One-Liners Reviews

6 Soundtracks You Need to Experience Right Now

I’m generally of the mind that the more scores and soundtracks people are exposed to, the better. Even if you don’t see the film, you should listen to the music. You can often get much out of film music even if it’s separate from the images it’s meant to complement. (This is a belief that many composers don’t share, but I think they’re being modest.)

That said, I don’t want to write a post with 20 releases that will overwhelm you and leave you not wanting to listen to anything at all. So I went into hyper curative mode and found six recent scores you need to check out ASAP. Your life doesn’t depend on it, but hell — might as well add some joy to your life.

Carla Patullo — Porno (Original Motion Picture Soundtrack)

Carla Patullo’s score to Keola Racela’s succubus-centered horror film is an eerie, haunting collection of cues — infusing the macabre into the sultry, while layering on a brush of Elfmanesque camp on the most foreboding and batshit scary passages. Out now via Lakeshore Records. You can catch this Fangoria-produced film on VOD.

Nora Kroll-Rosenbaum — Don’t Look Deeper (Music from the Quibi Series)

Nora Kroll-Rosenbaum’s experimental electronic score for Catherine Hardwicke’s sci-fi series is an entrancing affair. There are colorful, upbeat moments brimming over with a poignant vivacity, but there are also tempered, pensive cues that hover with a bit-crushed sensibility. Or, on a track like “Hearing,” there is a classic, flute arrangement blended with a Berlin-school vibe. Electronic meets acoustic, synths coexist with orchestras. All of this is to say that Kroll-Rosenbaum has a predilection toward deploying a vast store of tools, moods, and modalities to bring the most out of the narrative. Maybe you’re not supposed to look deeper, but you will certainly want to listen to this multiple times and at great depth. (Also, hat tip to singers Taura Stinson and Eden Kontesz for their work on some key tracks.) Out now via Whistle Records.

Joseph Trapanese — Project Power (Music from the Netflix Film)

Joe Trapanese is well known for his work collaborating with and bringing the best out of popular French acts M83 and Daft Punk in the film space — Oblivion and Tron: Legacy, respectively. He’s also a founding member of the extraordinary LA composer collective The Echo Society. Among his most recent work is his propulsive and evocative synth score for Nerve directors Henry Joost’s and Ariel Schulman’s Jamie Foxx-starring flick Project Power. Joseph Gordon-Levitt and Dominique Fishback join Foxx in this tale about a pill that can grant superpowers for five minutes. Trapanese proffers a powerful musical journey with elements of Vangelis’ Blade Runner score blended with his own deft artistry as a film composer. (It’s a cliche to compare a score to Blade Runner, but you’ll hear what I mean with the brass/synth dichotomy.)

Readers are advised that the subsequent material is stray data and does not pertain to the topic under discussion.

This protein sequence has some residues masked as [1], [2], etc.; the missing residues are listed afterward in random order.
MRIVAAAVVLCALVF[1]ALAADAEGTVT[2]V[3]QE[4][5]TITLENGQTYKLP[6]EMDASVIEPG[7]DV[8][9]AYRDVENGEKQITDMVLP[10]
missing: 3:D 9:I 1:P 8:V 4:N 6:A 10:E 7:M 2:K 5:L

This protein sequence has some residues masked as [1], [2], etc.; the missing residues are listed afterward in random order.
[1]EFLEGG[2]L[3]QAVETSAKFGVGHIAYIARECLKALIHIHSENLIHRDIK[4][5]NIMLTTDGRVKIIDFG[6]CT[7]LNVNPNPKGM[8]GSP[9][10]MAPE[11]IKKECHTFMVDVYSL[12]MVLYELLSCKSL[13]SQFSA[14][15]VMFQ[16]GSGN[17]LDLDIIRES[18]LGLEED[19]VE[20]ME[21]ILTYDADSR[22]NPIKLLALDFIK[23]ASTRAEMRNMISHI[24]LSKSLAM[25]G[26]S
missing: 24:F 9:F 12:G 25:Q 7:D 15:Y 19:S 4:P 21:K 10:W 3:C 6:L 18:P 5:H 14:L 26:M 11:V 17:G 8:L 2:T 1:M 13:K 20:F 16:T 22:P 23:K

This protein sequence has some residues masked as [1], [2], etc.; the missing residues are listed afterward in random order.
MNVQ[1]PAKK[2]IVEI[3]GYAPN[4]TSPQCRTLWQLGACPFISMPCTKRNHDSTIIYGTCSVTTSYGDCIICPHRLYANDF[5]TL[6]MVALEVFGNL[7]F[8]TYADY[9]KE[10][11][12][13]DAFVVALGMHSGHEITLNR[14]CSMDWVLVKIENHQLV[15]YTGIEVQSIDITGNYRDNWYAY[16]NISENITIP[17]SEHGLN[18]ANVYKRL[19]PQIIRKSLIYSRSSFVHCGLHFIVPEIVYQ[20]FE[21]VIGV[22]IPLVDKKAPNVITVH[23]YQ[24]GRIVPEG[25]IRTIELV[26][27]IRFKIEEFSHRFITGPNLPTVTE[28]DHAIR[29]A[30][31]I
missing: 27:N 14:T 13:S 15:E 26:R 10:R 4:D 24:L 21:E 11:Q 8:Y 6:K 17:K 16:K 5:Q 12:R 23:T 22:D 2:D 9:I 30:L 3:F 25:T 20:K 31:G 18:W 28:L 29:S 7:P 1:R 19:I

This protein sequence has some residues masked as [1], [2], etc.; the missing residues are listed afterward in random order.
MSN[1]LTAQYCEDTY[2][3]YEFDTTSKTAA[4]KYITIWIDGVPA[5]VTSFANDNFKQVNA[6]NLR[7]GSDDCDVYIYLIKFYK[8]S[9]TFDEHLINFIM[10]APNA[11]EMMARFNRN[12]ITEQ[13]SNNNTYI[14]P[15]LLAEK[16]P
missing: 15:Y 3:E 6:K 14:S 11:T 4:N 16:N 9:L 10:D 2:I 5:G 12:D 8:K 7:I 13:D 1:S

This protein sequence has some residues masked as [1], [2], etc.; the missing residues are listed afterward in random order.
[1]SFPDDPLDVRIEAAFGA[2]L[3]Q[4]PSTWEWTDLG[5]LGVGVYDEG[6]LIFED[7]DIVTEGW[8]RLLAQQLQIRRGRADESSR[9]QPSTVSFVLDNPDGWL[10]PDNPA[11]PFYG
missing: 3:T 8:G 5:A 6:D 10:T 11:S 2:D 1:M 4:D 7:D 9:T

Walter Mair — The Unfamiliar (Original Motion Picture Soundtrack)

Walter Mair’s score for The Unfamiliar is deeply unsettling in the way it manipulates acoustic and organic sounds into something twisted and otherwordly. A simple string instrument becomes a sinewy, grotesque iteration of itself. Percussion comes in blasts and splatters that stick to your skin like bloods-strewn molasses. Collaborator Thomas Mertlseder adds an almost histrionic foreboding to the cues he shares with Mair. You might not really know where the acoustic ends and electronic begins and that’s all right. Just sit back and be enveloped by this deeply off-putting and eminently engaging score to Henk Pretorius’ PTSD-infused horror flick. Streaming now via Lakeshore Records.

Ben Lovett and Valen — “Little Red Riding Hood” from The Wolf Of Snow Hollow (Original Motion Picture Soundtrack)

Vehlinggo favorite Ben Lovett has teamed up with singer Valen for an entrancing — haunting, really — cover of Sam the Sham & the Pharaohs’ 1966 classic “Little Red Riding Hood,” which will feature on the soundtrack to Jim Cummings’ forthcoming film The Wolf of Snow Hollow that’s coming out on Oct. 9. The original had a classic ’60s camp vibe amid its minor-key, garage-rock sensibility. Lovett maintains the night-spell of the clean and delayed electric guitar while using a robust tapestry of cinematic orchestration and leisurely drums to add a massiveness to the song. Valen’s vocals are far spookier and more earnest than Sam the Sham’s. Overall, I can’t wait for this whole soundtrack and film to come out. It seems promising. You can nab the Lovett-Valen EP digitally. Lakeshore is handling the release.

Stephen Shannon, Kevin Murphy and David Turpin — The Lodgers soundtrack

Stephen Shannon’s, Kevin Murphy’s, and David Turpin’s score to Brian O’Malley’s 2017 gothic-horror film about the most-haunted house in Ireland gets the luxurious vinyl treatment from Vehlinggo friends Burning Witches Records. (Turpin also wrote the film’s screenplay.) The score itself will slowly but certainly scrape your sense of courage away with its dirty silk white gloves, but the beautiful “lake blue” vinyl color will hypnotize you so you’re none the wiser. You can watch the film on Netflix.


(Editor’s Note: The One-Liners column is a concise but meaningful way to highlight Vehlinggo-recommended releases. It’s not exactly weekly, but it can be. Entries are almost never one line, but they could be. Check out the most recent One-Liners post.)

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